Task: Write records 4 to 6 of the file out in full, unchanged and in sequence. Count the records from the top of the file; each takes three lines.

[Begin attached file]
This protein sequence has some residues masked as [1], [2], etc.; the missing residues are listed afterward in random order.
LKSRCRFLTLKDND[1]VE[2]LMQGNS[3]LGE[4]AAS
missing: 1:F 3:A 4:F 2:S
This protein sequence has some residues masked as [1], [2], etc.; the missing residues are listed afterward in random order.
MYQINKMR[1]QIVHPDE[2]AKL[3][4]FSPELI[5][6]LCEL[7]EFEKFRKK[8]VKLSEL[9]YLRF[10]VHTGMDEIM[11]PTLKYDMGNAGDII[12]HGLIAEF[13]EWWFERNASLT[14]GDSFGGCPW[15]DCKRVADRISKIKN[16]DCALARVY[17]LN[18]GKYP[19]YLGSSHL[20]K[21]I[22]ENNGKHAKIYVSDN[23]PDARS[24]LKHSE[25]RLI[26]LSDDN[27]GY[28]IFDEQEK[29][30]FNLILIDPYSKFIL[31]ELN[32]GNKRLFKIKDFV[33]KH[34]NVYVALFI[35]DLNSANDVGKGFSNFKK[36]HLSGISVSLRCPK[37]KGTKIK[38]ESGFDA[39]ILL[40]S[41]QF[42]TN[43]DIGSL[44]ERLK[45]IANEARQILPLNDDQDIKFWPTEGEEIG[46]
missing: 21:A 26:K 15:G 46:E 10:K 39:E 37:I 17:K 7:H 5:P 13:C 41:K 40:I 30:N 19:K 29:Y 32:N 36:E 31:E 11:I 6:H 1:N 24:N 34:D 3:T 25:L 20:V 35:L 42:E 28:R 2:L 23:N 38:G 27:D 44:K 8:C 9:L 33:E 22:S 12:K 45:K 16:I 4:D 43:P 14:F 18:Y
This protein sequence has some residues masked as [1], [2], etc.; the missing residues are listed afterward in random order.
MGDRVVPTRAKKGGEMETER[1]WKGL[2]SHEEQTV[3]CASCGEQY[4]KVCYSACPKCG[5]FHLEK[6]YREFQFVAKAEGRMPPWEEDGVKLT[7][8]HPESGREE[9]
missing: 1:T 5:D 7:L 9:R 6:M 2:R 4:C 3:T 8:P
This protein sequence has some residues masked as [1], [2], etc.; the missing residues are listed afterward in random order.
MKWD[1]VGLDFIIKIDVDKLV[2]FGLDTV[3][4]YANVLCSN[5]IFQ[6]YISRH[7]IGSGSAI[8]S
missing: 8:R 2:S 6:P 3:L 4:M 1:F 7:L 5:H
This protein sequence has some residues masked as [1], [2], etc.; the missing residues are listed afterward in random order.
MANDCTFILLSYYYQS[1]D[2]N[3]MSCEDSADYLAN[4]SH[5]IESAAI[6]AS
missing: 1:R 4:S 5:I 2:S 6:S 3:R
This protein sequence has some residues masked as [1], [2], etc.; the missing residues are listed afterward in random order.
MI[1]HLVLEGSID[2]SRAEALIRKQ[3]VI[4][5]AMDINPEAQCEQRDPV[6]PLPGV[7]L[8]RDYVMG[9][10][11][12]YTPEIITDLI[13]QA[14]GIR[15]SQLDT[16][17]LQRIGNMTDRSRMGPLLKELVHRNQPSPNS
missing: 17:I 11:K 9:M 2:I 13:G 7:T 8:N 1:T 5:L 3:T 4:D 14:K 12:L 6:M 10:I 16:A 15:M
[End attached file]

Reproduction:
This protein sequence has some residues masked as [1], [2], etc.; the missing residues are listed afterward in random order.
MKWD[1]VGLDFIIKIDVDKLV[2]FGLDTV[3][4]YANVLCSN[5]IFQ[6]YISRH[7]IGSGSAI[8]S
missing: 8:R 2:S 6:P 3:L 4:M 1:F 7:L 5:H
This protein sequence has some residues masked as [1], [2], etc.; the missing residues are listed afterward in random order.
MANDCTFILLSYYYQS[1]D[2]N[3]MSCEDSADYLAN[4]SH[5]IESAAI[6]AS
missing: 1:R 4:S 5:I 2:S 6:S 3:R
This protein sequence has some residues masked as [1], [2], etc.; the missing residues are listed afterward in random order.
MI[1]HLVLEGSID[2]SRAEALIRKQ[3]VI[4][5]AMDINPEAQCEQRDPV[6]PLPGV[7]L[8]RDYVMG[9][10][11][12]YTPEIITDLI[13]QA[14]GIR[15]SQLDT[16][17]LQRIGNMTDRSRMGPLLKELVHRNQPSPNS
missing: 17:I 11:K 9:M 2:I 13:G 7:T 8:N 1:T 5:L 3:T 4:D 14:K 12:L 6:M 10:I 16:A 15:M